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Study to Evaluate Immunological Equivalence Between Two Investigational Influenza Vaccines in Adults (H1N1)

2014-08-27 03:19:16 | BioPortfolio

Summary

The primary purpose of the study is to assess the equivalence of the immune response elicited by two GSK Biologicals' adjuvanted influenza investigational vaccines (GSK2340272A and GSK2340274A) in adults aged 18 to 60 years. The second purpose of the study is to evaluate the safety and reactogenicity of these two vaccines.

Study Design

Allocation: Randomized, Endpoint Classification: Efficacy Study, Intervention Model: Parallel Assignment, Masking: Double Blind (Subject, Investigator), Primary Purpose: Prevention

Conditions

Influenza Infection

Intervention

Influenza vaccine GSK2340272A, Influenza vaccine GSK2340274A

Location

GSK Investigational Site
Caen Cedex 9
Bayern
France
14033

Status

Active, not recruiting

Source

GlaxoSmithKline

Results (where available)

View Results

Links

Published on BioPortfolio: 2014-08-27T03:19:16-0400

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Evaluation of the Immune Response and the Safety of a Pandemic Influenza Candidate Vaccine (H1N1)

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Safety and Immunogenicity Study of GSK Biologicals' Pandemic Influenza Candidate Vaccine (H1N1) (GSK2340272A)

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Safety, Immunogenicity Study of GSK Biologicals' Pandemic Influenza Candidate Vaccine (H1N1) (GSK2340272A)

This trial is designed to assess the safety and immunogenicity of a prime-boost schedule of GSK Biologicals' investigational vaccine GSK2340272A in children aged between 6 and 35 months.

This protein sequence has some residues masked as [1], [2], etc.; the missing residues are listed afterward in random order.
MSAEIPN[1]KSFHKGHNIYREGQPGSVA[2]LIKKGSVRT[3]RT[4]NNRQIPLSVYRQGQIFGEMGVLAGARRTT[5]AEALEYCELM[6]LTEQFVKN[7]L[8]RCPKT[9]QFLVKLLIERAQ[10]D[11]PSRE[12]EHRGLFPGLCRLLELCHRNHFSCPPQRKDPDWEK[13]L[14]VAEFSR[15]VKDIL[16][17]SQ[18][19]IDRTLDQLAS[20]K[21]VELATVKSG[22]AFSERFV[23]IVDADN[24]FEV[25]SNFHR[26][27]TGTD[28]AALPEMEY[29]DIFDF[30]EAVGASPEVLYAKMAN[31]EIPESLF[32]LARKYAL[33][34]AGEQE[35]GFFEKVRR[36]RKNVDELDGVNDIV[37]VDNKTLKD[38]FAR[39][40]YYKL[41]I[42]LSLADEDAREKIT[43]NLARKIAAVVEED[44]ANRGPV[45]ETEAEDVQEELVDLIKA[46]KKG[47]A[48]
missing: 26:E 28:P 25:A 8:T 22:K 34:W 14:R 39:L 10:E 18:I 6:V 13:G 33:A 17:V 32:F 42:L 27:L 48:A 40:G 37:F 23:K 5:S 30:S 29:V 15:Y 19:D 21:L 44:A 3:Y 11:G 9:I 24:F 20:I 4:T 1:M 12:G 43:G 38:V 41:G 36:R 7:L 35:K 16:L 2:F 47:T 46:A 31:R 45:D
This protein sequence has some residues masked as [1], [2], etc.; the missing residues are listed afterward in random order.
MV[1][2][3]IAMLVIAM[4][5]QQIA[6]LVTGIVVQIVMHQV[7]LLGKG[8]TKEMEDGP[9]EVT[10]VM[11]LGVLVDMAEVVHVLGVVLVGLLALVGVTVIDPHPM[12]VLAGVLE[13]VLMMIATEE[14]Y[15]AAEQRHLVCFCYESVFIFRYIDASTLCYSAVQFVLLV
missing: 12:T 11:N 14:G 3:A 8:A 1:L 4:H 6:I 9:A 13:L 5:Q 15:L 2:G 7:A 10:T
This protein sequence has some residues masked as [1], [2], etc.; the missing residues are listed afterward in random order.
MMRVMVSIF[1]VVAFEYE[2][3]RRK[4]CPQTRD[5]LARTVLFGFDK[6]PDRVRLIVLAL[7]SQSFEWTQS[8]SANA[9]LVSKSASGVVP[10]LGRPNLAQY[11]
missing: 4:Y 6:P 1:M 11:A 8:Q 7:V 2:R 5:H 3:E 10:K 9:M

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Medical and Biotech [MESH] Definitions

Vaccines used to prevent infection by viruses in the family ORTHOMYXOVIRIDAE. It includes both killed or attenuated vaccines. The composition of the vaccines is changed each year in response to antigenic shifts and changes in prevalence of influenza virus strains. The vaccine is usually bivalent or trivalent, containing one or two INFLUENZAVIRUS A strains and one INFLUENZAVIRUS B strain.

Species of the genus INFLUENZAVIRUS B that cause HUMAN INFLUENZA and other diseases primarily in humans. Antigenic variation is less extensive than in type A viruses (INFLUENZA A VIRUS) and consequently there is no basis for distinct subtypes or variants. Epidemics are less likely than with INFLUENZA A VIRUS and there have been no pandemics. Previously only found in humans, Influenza B virus has been isolated from seals which may constitute the animal reservoir from which humans are exposed.

Infection of domestic and wild fowl and other BIRDS with INFLUENZA A VIRUS. Avian influenza usually does not sicken birds, but can be highly pathogenic and fatal in domestic POULTRY.

Membrane glycoproteins from influenza viruses which are involved in hemagglutination, virus attachment, and envelope fusion. Fourteen distinct subtypes of HA glycoproteins and nine of NA glycoproteins have been identified from INFLUENZA A VIRUS; no subtypes have been identified for Influenza B or Influenza C viruses.

A genus of the family ORTHOMYXOVIRIDAE comprising viruses similar to types A and B but less common, more stable, more homogeneous, and lacking the neuraminidase protein. They have not been associated with epidemics but may cause mild influenza. Influenza C virus is the type species.

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